Pam/Digging said...

Carol, I'm sorry to hear that your region has misplaced spring. It sounds like old man Winter has one last visit to make. Good luck with the budding trees. I hope they pull through without a total loss.

Kate said...

The crabapple blooms are beautiful ... I hope they don't suffer because of the cold.

I have learned here that it is really chancy to plant annuals before the long weekend in May ( even then, we've had late frosts )

At the moment, our ground is frozen and, as I read your post, I thought this might not be a bad thing - i.e. better to stay cold and then warm for good!

Thankfully your lawn is mowed!

Natalia said...

I got sucked in by a by a beautiful hanging basket full of cascading petunias last weekend. Now I'm doing that ridiculous thing where the basket comes in at night and back out every morning.

Yolanda Elizabet said...

Dear Carol, you haven't lost spring but merely misplaced it. ;-)

Glad you found your sunglasses again because you need them just to look at your tulips. This is not turning out as you expected, is it? Pity they sold you the wrong tulips I'm sure you had a very tasteful colour combination in mind. Oh well, you can try again for next year. That is always the good thing about gardening, isn't it?

eleanor said...

If Mother Nature puts two colors together, then it's OK with me. So I wouldn't fret over it

El said...

Ah, Carol, I think those tulips are beautiful. It's only you who had different expectations. And that's the big secret about most gardens!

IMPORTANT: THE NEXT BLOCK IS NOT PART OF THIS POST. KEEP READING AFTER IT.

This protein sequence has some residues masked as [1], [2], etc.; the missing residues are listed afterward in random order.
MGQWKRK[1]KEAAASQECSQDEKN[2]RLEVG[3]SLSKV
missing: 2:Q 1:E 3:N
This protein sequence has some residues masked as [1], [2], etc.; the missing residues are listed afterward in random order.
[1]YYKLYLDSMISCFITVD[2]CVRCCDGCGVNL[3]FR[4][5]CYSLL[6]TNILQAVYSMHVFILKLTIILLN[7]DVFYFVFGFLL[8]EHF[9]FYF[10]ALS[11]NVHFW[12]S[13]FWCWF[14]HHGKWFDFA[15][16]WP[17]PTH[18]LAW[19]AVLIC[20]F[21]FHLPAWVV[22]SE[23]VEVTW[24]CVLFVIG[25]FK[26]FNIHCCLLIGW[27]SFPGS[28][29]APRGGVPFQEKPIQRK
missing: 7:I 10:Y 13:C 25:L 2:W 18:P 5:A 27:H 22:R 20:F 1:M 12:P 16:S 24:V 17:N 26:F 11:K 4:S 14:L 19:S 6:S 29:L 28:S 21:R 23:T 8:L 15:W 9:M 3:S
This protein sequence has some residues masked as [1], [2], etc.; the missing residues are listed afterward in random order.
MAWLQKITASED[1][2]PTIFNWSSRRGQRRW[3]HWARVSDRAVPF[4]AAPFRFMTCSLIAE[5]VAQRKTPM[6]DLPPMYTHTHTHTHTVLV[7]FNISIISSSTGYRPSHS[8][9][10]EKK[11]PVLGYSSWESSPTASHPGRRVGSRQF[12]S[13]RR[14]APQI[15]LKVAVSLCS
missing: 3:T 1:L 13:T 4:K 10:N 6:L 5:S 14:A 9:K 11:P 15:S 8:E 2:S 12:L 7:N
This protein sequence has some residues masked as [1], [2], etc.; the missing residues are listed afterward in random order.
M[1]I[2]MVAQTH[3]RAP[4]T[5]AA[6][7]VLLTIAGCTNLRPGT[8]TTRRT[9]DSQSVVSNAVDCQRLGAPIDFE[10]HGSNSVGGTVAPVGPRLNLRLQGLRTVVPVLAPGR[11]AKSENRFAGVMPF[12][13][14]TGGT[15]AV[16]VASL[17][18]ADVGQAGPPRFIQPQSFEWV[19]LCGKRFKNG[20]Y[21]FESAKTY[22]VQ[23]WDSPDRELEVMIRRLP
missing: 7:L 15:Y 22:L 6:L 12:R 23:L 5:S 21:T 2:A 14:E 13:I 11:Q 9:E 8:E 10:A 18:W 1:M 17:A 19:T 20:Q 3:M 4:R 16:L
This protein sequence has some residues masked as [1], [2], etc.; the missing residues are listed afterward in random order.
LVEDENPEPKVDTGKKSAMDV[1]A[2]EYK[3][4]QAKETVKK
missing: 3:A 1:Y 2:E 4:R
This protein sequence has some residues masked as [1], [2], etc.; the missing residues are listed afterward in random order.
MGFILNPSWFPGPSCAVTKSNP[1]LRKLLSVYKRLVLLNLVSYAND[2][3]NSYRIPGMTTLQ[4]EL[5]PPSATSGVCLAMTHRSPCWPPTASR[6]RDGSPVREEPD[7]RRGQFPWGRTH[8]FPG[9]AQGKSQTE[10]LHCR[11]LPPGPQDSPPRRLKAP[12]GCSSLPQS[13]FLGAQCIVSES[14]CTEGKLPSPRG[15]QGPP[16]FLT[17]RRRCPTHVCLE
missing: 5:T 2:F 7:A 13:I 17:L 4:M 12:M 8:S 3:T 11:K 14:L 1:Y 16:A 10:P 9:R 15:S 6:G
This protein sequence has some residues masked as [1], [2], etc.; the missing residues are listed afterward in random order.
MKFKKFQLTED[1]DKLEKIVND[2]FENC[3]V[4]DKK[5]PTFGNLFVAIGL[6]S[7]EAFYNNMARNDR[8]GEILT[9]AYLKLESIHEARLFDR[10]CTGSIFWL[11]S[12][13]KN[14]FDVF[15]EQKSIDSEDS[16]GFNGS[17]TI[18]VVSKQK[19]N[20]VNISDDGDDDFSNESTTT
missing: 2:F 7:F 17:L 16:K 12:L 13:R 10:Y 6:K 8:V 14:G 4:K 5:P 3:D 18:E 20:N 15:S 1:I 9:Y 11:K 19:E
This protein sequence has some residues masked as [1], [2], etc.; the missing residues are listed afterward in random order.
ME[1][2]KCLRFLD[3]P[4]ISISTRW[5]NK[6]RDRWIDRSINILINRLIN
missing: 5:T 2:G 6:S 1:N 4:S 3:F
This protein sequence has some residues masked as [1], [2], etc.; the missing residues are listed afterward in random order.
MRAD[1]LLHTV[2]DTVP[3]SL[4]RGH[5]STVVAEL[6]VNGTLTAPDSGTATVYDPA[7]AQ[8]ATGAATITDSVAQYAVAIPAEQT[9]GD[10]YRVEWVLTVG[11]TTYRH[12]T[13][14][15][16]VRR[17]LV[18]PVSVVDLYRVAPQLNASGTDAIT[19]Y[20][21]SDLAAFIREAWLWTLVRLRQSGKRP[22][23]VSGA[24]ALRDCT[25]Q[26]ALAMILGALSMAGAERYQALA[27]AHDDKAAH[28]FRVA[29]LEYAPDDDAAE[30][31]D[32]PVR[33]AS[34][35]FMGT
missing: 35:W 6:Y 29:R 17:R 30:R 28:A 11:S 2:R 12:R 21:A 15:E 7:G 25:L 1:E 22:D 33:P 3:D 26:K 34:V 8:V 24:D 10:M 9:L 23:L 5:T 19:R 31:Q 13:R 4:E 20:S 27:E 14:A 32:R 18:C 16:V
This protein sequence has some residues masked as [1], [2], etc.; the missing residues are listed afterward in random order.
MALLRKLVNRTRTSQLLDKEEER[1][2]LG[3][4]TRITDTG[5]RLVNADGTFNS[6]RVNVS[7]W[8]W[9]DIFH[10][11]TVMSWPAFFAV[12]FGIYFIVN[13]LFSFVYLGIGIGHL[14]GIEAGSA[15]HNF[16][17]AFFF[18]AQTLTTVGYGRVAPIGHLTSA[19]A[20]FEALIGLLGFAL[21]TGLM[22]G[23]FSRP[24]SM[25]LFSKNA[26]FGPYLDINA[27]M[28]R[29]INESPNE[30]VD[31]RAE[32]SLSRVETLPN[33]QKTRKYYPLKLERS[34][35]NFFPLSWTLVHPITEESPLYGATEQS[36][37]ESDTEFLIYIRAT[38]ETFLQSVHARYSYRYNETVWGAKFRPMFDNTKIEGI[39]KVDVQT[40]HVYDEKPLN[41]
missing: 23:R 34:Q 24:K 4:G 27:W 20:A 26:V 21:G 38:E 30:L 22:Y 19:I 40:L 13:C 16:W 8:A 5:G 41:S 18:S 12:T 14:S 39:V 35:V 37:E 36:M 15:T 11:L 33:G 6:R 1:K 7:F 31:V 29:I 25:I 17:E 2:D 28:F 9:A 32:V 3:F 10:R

I'm sad it's so cold, but I certainly would be sadder if this happened in two weeks from now or three, as the fruit trees (and grape vines) would have been fully flowered and it'd be a big mess. As it is, all I lose are my bulbs. (My HUNDREDS of bulbs.) No biggie. Really.

Naturegirl said...

Yesterday my lawn was covered with bunnys eating my new spring growth and today my lawn is covered in a blanket of {{{SNOW}}} come quick!
Happy Easter hugs NG

Carol said...

QT... Hmmmm, I hadn't thought of mounding up some soil or mulch around the peonies, that was probably a smart thing to do.
Chigiy... Thanks for the crossed fingers.
Blackswamp Girl... I like your color theory!
Annie... I sure do have some flower arranging frogs. I should have thought of that!
Alyssa... I agree, gardening is never boring, but I don't know what 3 or 4 days of this will do.
Colleen... I hope your tulips and hyacinth pull through!
Kathy... You are right, we are paying now, and you are probably better off since you only had snowdrops and crocuses blooming.
Pam/digging...We'll lose a few blooms, especially on trees, but they will live for another spring.
Kate... Yes, I think it is better to still be cold and then warm up than go back and forth like this!
Natalia...I don't think we could even leave a petunia basket out in the daytime right now, as cold as it is!
Yolanda Elizabet... Definitely not the colors I had planned but I'm going to enjoy them anyway!
Eleanor (Mom)... Actually, I unwittingly put these particular colors together. Wait until you see them in person!
El...I sure hope you don't lose all your bulbs!!!
NatureGirl... at least the snow provides some insulation! Happy Easter to you, too.

Thanks all for the comments and kind thoughts!

Salix Tree said...

Purple, orange and green.. the secondary colors on the color wheel. They should look quite lovely together. I think they do, they look a bit exotic, color-wise.
And I too like my grass a bit longish, it looks a little on the wild side that way, and I love wildness.